On Saturday, September 24 at 7pm at Terra Madre in Turin, we’ll explore the Karst region and its landscapes, through its scents from east to west, from the Adriatic to Central Europe.
The event will take place as a Taste Workshop in Parco Dora dedicated to the Karst region, an forthcoming destination for Slow Food Travel.
A place worth discovering, at this event, thanks to its wines, sheep’s milk cheese, extra virgin olive oil, honeys, and cured meats.
The Karst plateau and its legendary geology
Swept by cold northern winds, the Karst Plateau is 500 square kilometers of rocks and grottoes which host a transitional habitat among different geographical regions. It’s also among Europe’s most marginal areas, with some of the poorest soil fertility in the continent. The legendary geology here only allows for water to flow in underground canyons: there are no above-ground rivers, streams, or lakes, thus condemning its inhabitant to a life of hardship.
But, maybe, the fascinating part of this land can be seen in the allusion given by Welsh writer Jan Morris in the title of his most notable work, Trieste and the meaning of nowhere, which suggests how not only the ecosystems but also the residents’ identity are difficult to find.
September 24 – Delicacies of the Karst Plateau – Parco Dora, Sala Unicredit 2
The heroic agriculture of the Slovenian community in Italy has looked after the Karst Region for centuries, also thanks to the help of the Carsolina Sheep (a Slow Food Presidium) and to the work of the bees from which we get, in good years, Marasca honey (Slow Food Presidium) that comes from the nectar of the flowers of the mahaleb cherry. In the Workshop, we’ll get to know these products and other local treats: Jamar cheese aged in grottoes, cured meat from semi-wild pork, extra virgin Bjelica olive oil (Slow Food Presidium) and wines like Malvasia, Vitovska, and Teran.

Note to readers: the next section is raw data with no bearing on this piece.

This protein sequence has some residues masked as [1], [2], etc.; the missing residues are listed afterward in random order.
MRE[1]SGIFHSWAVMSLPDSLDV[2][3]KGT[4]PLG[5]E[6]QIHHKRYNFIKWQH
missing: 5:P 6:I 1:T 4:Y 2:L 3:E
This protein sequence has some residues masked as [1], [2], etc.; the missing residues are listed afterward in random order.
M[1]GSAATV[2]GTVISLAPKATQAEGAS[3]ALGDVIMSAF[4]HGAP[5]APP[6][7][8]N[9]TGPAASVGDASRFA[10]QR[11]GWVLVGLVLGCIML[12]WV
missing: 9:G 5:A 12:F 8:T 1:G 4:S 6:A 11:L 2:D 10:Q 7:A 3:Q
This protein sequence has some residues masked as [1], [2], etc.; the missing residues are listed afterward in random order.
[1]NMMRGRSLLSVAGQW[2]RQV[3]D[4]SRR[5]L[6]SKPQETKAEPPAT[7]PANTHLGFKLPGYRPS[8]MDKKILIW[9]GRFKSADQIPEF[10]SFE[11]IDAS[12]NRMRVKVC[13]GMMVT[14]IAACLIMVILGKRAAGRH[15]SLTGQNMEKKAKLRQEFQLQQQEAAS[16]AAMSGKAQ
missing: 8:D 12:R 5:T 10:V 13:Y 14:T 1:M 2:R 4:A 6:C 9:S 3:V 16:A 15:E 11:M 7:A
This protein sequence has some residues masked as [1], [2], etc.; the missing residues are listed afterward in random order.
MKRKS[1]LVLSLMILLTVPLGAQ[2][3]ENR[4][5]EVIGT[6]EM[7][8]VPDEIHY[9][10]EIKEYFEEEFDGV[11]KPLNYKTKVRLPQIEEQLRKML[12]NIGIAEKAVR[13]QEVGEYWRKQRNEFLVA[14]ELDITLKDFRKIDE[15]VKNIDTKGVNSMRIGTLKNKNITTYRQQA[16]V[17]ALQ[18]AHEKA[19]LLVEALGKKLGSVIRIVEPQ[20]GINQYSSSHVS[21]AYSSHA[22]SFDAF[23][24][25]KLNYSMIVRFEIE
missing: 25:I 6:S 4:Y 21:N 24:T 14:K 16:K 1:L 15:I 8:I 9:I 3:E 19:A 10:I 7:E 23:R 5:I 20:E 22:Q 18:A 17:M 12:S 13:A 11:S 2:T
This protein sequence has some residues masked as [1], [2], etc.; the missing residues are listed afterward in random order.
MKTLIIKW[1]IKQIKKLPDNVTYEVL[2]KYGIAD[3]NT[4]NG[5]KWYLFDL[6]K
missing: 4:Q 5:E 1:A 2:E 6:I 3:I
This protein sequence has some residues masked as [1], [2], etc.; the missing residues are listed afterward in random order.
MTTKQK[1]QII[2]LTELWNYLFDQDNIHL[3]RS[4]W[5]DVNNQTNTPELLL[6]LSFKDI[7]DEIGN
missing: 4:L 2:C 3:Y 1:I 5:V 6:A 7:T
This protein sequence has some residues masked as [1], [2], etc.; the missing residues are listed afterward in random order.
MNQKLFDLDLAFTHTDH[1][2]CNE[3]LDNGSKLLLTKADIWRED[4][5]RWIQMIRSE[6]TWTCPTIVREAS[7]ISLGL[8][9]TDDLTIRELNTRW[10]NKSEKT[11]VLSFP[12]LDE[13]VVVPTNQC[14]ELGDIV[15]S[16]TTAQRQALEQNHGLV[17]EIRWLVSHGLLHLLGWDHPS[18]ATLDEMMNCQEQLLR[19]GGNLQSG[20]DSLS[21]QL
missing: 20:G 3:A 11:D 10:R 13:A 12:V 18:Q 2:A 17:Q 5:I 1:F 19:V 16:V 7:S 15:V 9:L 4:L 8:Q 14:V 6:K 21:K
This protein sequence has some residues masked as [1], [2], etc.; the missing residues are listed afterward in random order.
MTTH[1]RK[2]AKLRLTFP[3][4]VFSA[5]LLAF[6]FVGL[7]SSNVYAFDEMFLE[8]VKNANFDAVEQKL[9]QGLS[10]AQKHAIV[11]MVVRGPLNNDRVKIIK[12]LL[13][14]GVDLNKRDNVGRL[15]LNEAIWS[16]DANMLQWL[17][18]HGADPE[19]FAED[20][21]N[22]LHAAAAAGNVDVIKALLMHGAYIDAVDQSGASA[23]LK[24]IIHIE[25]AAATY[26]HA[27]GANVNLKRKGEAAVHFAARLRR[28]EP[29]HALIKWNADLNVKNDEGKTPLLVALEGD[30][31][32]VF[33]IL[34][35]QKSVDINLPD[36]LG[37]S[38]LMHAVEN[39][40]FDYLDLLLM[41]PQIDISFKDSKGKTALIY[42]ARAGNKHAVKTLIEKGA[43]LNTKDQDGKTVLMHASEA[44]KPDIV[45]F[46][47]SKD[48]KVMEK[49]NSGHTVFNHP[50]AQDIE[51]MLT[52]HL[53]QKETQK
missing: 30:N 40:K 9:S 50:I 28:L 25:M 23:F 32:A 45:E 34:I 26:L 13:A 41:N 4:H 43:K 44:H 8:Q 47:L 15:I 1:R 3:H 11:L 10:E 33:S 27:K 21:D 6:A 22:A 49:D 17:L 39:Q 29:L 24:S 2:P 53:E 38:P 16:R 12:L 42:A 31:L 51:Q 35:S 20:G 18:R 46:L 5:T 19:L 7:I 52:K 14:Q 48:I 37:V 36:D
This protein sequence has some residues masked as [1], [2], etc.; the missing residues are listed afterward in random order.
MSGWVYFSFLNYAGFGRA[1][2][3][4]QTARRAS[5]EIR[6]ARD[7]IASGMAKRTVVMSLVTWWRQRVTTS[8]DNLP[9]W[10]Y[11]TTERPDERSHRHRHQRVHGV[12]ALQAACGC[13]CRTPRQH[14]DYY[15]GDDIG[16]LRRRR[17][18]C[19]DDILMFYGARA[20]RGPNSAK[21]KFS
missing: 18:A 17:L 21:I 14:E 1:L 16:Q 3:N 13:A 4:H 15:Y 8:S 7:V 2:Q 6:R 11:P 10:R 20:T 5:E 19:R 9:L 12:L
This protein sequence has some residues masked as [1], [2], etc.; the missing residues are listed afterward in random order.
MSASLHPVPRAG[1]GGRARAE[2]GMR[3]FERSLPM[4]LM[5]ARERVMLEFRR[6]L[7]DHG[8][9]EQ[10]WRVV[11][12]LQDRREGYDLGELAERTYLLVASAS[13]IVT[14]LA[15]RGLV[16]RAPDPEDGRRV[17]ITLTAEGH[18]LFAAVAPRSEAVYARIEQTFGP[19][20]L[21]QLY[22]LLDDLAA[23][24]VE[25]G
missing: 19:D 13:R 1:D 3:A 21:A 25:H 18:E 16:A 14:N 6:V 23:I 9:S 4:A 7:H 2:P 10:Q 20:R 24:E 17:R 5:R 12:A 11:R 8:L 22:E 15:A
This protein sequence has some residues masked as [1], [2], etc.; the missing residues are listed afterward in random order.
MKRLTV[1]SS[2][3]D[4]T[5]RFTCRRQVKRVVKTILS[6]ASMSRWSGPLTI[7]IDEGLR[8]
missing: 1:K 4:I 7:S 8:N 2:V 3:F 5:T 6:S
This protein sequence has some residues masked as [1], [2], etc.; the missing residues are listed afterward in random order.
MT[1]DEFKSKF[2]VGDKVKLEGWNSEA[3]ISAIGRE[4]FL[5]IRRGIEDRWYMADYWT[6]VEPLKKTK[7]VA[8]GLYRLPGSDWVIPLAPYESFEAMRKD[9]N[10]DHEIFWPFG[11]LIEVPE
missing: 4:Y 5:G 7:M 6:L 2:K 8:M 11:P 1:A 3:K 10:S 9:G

Between east and west
The Karst Region was colonized around a thousand years ago by Slovenians, in the most extreme Western expansion of the Slavic people. Then, it was invaded by the Turks, menaced by Venice, and then governed for at least seven centuries by the Habsburgs of Vienna and their vassals. During World War I some hills were razed and the land became part of Italy. World War II sliced the region in two, separating Western Europe from the East, Italy from Yugoslavia, and later, Italy from Slovenia.
Slow Food Presidia: Karst sheep and mascara honey
During the Taste Workshop at Terra Madre, we’ll introduce the Karst region with two cheeses:
- Antonič, an aged cheese product that comes from the Carsolina sheep, made a Slow Food Presidium a few months ago
- Jamar, a Slovenian word that literally means “from the grotto”, because it is aged by the producer, Dario Zidarič, in a natural cave.
Both of the cheeses have their origins in the local pastures and hay, which draw on a rich flora of around 2000 plant species. This same flora is used as a pasture for bees, often a hybrid of Ligurian and Carnic bees, a Slovenian native. Another Slow Food Presidium in the Karst region has been founded to protect the marasca, or mahaleb cherry, and the honey that is made from it.
Cured meats, olive oil and natural wine
The Karst lands and their farms are not just about sheep, cows, and bees. In fact, Workshop participants will also be served lonza (pork loin) and another typical Karst specialty – cooked pork shoulder, both made from pigs raised in the wild by the Bajta farm. From the nearby territory of Breg, we’ll also offer Belica extra virgin olive oil grown by Rado Kocjančič; this olive variety, among the most northerly-grown, has coiled leaves to resist the aggressive northern winds.
From one of the origins of natural wines in Europe, don’t miss out on the deep wine knowledge found in the cracks of white Karst rock, where Slovenian vintners have maintained their places of production. From the Sandi Škerk winery comes Vitovska, considered by many the “King of Karst” varietal. From rising star Gregor Budin, we propose a tasting of Teran wine made with Refošk grapes grown in the Karst terroir. From the stone tanks of Benjamin Zidarich’s winery, we’ll also taste an Istrian Malvasia.
by Enrico Maria Milic, firstname.lastname@example.org